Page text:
Star-Telegram columnist Bob Ray Sanders makes a compelling case for why Fort Worth’s crime prevention tax needs to be renewed, citing the positive learning experiences at the Fort Worth After School (FWAS) program. Miguel Garcia, an Afterschool Ambassador and program director of FWAS, told the Star-Telegram how the afterschool programs “provide a safe, positive learning experience for students at the end of the school day when many of them otherwise would be at home, or somewhere else, without adult supervision.” Sanders calls the $1.1 million the FWAS program receives in Crime Control and Prevention District funding, “a small amount of money for all the benefit that comes from this exceptional program.”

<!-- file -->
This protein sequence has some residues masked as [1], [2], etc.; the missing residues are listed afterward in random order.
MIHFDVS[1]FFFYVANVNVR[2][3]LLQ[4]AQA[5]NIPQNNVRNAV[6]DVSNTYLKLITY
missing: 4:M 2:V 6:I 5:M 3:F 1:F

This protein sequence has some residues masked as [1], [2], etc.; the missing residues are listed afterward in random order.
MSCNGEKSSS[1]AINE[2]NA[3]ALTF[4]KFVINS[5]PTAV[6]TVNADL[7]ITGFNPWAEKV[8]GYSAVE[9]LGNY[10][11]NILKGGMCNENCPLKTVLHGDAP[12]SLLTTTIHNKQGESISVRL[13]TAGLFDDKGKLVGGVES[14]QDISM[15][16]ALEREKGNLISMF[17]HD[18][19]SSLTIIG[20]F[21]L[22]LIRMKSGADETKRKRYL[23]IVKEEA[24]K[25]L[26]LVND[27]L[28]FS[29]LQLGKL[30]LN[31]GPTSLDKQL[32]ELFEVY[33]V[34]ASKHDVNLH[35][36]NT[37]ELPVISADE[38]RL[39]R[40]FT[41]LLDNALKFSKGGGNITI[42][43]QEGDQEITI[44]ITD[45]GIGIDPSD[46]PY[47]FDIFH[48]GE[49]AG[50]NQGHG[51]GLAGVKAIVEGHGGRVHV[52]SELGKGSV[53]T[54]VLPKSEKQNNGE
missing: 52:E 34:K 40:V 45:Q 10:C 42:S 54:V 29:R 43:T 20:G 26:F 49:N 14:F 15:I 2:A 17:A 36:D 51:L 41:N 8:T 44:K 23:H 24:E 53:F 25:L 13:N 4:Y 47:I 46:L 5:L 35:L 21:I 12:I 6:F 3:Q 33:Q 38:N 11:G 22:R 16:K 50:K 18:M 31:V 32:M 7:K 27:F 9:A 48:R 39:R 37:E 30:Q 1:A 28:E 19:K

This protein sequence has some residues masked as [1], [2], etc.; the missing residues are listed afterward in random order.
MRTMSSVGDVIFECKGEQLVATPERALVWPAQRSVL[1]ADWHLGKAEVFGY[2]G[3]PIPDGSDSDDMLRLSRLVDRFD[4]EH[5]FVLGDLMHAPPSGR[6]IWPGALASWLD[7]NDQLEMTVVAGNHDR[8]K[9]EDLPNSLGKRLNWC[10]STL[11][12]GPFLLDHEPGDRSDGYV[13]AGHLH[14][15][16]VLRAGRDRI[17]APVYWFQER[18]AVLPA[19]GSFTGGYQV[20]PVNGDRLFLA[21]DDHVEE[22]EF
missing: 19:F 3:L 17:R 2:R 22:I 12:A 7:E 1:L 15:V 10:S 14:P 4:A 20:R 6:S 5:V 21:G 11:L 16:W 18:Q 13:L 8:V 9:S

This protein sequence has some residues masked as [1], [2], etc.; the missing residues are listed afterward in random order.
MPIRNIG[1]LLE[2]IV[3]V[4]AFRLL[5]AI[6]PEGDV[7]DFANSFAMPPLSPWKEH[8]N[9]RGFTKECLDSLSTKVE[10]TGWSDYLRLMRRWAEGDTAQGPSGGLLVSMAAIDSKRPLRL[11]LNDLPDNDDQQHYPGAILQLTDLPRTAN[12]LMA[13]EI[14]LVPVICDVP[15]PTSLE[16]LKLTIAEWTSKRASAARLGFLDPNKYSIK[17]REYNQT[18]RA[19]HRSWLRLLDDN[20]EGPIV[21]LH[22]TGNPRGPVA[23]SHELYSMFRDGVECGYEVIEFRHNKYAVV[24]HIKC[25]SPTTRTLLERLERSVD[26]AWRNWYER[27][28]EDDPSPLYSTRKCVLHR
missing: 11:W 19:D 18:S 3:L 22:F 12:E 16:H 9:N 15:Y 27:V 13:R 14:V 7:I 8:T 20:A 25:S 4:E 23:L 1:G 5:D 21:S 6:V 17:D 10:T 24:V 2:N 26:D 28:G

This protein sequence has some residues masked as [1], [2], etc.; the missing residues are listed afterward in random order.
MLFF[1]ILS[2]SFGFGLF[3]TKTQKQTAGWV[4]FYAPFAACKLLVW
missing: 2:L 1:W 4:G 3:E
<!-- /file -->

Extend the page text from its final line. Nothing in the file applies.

Roxbury coach Tony Richards was there many years ago when Shabazz Napier, point guard for the University of Connecticut, learned to play the sport he loved at the Roxbury YMCA. Richards started coaching kids in Boston neighborhoods in his “No Books, No Ball” program to keep his son and nephew off the streets. Richards told the Boston Globe, “You see these single mothers, you see these kids that need mentoring… that’s the energy that keeps me coming back.” Napier will play in this year’s Final Four on Saturday.